Tesla has announced it has slashed the price of its electric cars in the UK with immediate effect, which will be likely to spark outrage among existing customers – especially the 16,000 who took delivery of vehicles at the higher price just last month.
The auto maker announced it has cut the price of both the Model 3 and Model Y as of today across Europe and the US. In the UK, prices have been lowered by as much as £9,100, with the company citing ‘normalisation of some of the cost of inflation’.
Similar surprise price reductions announced in China earlier this week ignited anger among existing Tesla customers, hundreds of whom stormed showrooms across the country to vent their frustration at paying 24 per cent more for the same cars just weeks earlier.
The move is a double-blow for existing owners, with This is Money revealing earlier this week that demand for used Tesla cars has plummeted in the last four months, with the price of year-old examples dropping by more than a fifth compared to their value in January 2022.
Good news if you plan to buy a Tesla; bad news if you’ve recently taken delivery: The US brand has confirmed it has slashed the price of its Model 3 and Model Y with immediate effect
The Model Y SUV – the best-selling electric car in Britain last year and the third most-bought new car across all fuel types – now starts from £44,990, having cost customers from £51,990 up until Thursday evening.
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The biggest reduction is on the range-topping Model Y Performance, which now costs £59,990, having previously been priced at just over £69,000.
As for the Tesla Model 3 – last year’s second most popular new battery electric car – the entry price now starts at £42,990.
The biggest cuts to the Model 3 amount to £8,100 – also for the range-topping Performance variant.
This could see a rise in demand for Tesla’s smallest car, with the price cut meaning the Model 3 now costs less than some of its biggest rivals.
It will undercut the Kia EV6 (from £45,245) by £2,255 and also ring in at £160 less than the entry Polestar 2 (from £43,150).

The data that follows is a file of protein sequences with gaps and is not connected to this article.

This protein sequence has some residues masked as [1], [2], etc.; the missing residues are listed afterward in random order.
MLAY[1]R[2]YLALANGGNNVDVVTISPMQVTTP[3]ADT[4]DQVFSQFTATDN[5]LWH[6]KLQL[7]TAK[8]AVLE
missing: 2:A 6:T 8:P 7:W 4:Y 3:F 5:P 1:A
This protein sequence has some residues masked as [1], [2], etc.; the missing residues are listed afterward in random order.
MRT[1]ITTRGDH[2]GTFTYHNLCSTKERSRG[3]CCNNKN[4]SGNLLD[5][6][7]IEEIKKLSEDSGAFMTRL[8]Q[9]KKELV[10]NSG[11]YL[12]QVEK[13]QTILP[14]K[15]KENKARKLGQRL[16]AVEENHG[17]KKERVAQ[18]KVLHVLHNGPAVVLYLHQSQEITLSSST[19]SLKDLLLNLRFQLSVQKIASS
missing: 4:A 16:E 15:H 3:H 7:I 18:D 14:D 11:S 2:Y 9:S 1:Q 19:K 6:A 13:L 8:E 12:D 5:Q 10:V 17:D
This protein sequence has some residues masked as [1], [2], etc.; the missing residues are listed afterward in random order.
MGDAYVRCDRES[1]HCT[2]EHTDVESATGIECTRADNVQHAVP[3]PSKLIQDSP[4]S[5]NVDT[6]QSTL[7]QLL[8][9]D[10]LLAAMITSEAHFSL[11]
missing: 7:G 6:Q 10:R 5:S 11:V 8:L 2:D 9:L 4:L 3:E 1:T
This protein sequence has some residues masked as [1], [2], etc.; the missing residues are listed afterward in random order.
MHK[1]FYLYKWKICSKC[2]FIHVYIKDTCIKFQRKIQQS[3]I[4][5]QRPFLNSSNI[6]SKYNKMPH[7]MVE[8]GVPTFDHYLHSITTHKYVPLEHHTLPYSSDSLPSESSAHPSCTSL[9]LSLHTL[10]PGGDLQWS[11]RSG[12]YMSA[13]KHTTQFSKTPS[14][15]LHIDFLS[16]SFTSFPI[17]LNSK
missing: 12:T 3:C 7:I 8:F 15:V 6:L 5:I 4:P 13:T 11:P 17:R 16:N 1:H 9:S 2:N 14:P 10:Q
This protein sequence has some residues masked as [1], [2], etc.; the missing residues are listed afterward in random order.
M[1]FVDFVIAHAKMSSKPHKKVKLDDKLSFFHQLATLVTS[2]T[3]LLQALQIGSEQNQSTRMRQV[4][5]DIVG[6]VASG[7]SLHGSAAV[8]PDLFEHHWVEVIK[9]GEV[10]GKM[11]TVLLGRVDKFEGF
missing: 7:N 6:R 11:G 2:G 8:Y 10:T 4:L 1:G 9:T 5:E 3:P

The biggest reduction is on the range-topping Model Y Performance, which now costs £59,990, having previously been priced at just over £69,000
The Tesla Model 3 now starts at £42,990 following the price cuts, meaning it now costs less than some of its major rivals
The company says the price cuts are the result of being able to pass on lower overheads to buyers.
However, industry insiders have raised concerns about the appetite for Teslas in recent months, both on the new and used market.
In a statement issued on Friday morning, Tesla UK said: ‘Our focus on continuous product improvement through original engineering and manufacturing processes have further optimised our ability to make the best product for an industry-leading cost.
‘As we exit what has been a turbulent year of supply chain disruptions, we have observed a normalisation of some of the cost inflation, giving us the confidence to pass these through to our customers.’
The statement continued: ‘As local vehicle production continues to increase and we gain further economies of scale globally, we are making Model 3 and Model Y even more accessible across EMEA [Europe, the Middle East and Africa].’
Protesters gather at a Tesla showroom in Chengdu, Sichuan, China, on 6 January after the brand announced huge price reductions on its new cars
Crowds also gathered inside the showroom in Chengdu. Demonstrators slammed the sudden discounts of the Tesla Model Y and Model 3, claiming they had missed out on the price cuts
Protesters outside a Tesla showroom in Chengdu, Sichuan, China, on January 6, 2023
While the price cuts are good news for buyers looking to order a Tesla from today, it will irk customers who have placed orders ahead of Friday 13 January and especially those who bought the brand’s electric cars in the last few months.
This includes 16,368 motorists who took delivery from a massive shipment of vehicles that arrived in December, of which 10,664 were Model Y SUVs and the remaining 5,704 Model 3 saloons.